This week has been filled with fun and exciting, non-blogging activities! We've been eating well, playing board games, going on adventures downtown and soaking up sun. Also, Esther has been working on a new site to host my blog, so I'm looking forward to hopefully making that transition soon and getting off blogspot :)
Next weekend Matt and I are looking forward to throwing a party to celebrate paying off our student line of credit! (No, we won't be going back into debt over this party.) On our honeymoon in August 2009 we put $500 on it to bring the balance down to $18 400. Crazy I know - and now it's gone! Over a year ago when we were dreaming about ever having this loan paid off, we decided that when it happened we would take one month's payment and put it toward a party to celebrate with our friends! Then we will get back to paying off our government student loans like the responsible adults we pretend to be :)
While I'm posting pictures, some of you may be happy to know that back in April I did finish my Lent reading plan! I was one day late, finishing on Easter Sunday, but even that feels like such a huge accomplishment, and I'm really glad I made the time for this discipline because I got so much out of reading the Bible cover to cover (although not straight through).
Okay, that's it for now! We are alive and well and loving life, and I hope the same is true for you <3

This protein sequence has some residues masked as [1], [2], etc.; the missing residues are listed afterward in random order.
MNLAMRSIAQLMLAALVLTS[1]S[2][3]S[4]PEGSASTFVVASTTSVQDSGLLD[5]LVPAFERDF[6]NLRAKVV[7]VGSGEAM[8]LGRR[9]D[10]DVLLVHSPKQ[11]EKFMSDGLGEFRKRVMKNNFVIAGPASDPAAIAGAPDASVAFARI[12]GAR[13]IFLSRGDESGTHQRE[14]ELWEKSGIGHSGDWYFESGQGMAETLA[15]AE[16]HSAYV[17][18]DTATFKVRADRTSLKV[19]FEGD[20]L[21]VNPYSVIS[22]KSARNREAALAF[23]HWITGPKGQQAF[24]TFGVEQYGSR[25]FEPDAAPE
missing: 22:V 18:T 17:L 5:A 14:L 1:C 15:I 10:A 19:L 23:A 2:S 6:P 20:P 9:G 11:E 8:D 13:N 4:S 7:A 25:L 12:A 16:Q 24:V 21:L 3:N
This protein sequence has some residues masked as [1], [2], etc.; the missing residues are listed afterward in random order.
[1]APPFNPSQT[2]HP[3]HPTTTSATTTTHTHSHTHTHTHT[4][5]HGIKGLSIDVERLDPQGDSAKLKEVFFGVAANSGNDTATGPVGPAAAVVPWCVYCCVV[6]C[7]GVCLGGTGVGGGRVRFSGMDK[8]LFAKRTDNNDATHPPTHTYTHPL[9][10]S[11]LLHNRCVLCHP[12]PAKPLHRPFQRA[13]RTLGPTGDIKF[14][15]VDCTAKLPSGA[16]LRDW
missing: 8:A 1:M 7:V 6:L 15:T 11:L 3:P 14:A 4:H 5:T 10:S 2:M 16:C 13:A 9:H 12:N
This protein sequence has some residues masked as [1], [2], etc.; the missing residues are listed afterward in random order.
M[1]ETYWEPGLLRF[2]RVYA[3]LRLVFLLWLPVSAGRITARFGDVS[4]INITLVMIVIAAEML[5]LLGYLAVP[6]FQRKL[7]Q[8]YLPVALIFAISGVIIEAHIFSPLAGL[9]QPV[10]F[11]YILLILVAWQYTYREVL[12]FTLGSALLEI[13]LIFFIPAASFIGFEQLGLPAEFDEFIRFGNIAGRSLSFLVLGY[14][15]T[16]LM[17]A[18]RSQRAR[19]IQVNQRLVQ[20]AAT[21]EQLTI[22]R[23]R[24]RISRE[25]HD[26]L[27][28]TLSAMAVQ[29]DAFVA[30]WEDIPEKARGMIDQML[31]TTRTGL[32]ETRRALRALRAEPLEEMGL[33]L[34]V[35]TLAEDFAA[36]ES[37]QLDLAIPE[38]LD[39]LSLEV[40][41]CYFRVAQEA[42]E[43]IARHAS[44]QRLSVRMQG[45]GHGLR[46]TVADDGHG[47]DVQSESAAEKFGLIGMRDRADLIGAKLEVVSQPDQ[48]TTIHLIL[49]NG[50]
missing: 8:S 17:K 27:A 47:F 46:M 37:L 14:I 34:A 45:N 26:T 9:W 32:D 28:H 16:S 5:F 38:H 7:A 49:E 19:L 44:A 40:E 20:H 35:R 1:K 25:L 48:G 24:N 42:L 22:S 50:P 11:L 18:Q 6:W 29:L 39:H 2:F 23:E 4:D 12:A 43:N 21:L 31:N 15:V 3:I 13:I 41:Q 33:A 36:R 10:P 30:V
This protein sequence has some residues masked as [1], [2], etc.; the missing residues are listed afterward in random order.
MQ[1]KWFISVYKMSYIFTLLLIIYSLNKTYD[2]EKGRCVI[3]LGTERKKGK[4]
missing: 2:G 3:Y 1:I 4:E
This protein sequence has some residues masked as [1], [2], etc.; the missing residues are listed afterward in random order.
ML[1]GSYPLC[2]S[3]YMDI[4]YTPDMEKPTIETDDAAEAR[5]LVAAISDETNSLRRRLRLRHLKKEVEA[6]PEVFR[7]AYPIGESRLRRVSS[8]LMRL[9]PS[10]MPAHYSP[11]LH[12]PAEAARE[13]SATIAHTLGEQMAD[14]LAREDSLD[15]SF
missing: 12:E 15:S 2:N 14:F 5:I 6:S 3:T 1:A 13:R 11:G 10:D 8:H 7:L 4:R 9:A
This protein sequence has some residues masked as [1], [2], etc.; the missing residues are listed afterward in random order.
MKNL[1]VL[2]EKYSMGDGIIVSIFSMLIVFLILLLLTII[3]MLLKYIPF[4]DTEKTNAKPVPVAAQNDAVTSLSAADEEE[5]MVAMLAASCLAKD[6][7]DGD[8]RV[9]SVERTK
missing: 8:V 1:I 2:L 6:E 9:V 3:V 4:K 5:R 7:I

I was really impressed with how my church handled Mother's Day this year - it's easy for the women in a congregation to be divided into mothers and non-mothers, but this can be really hurtful to women who may be struggling with infertility or who have lost pregnancies, those who deeply desire to be mothers but aren't yet, and those who are mothers unbeknownst to others and therefore go uncelebrated. It can also be awkward as a woman of child-bearing age if the ushers aren't sure whether they should offer you a flower (or whatever the token is) or not. And if there is pain under the surface, this confusion can bring it right out in the open.
The flip side of this recognition of mothers only, is the celebrate-all-women approach, which focuses on the mothering influence that many women have and the fact that emotional and spiritual nurturing are just as valuable as breastfeeding and diaper changing and homework nagging (I mean helping...), which is true! No woman is left out or left behind, which is nice, but I always feel a bit awkward being included in whatever gesture is made because being a mom is a big deal, and I haven't done anything to be celebrated as one.
Today I experienced a beautiful middle ground: flowers for all the women, to celebrate the mothers, the priest explained, "and if you aren't a mother, you had a mother, so take a flower in her honour."
I realize that if Mother's Day is a difficult holiday, there is no perfect phrase or gift or gesture that will make the pain go away, but I was touched by the simplicity and sincerity of this approach. I don't feel weird about having taken a flower even though I am not a mother, and as this day passes with my own mom thousands of miles away, I can enjoy this sweet reminder of the beauty and love she has allowed me to take for granted in this life.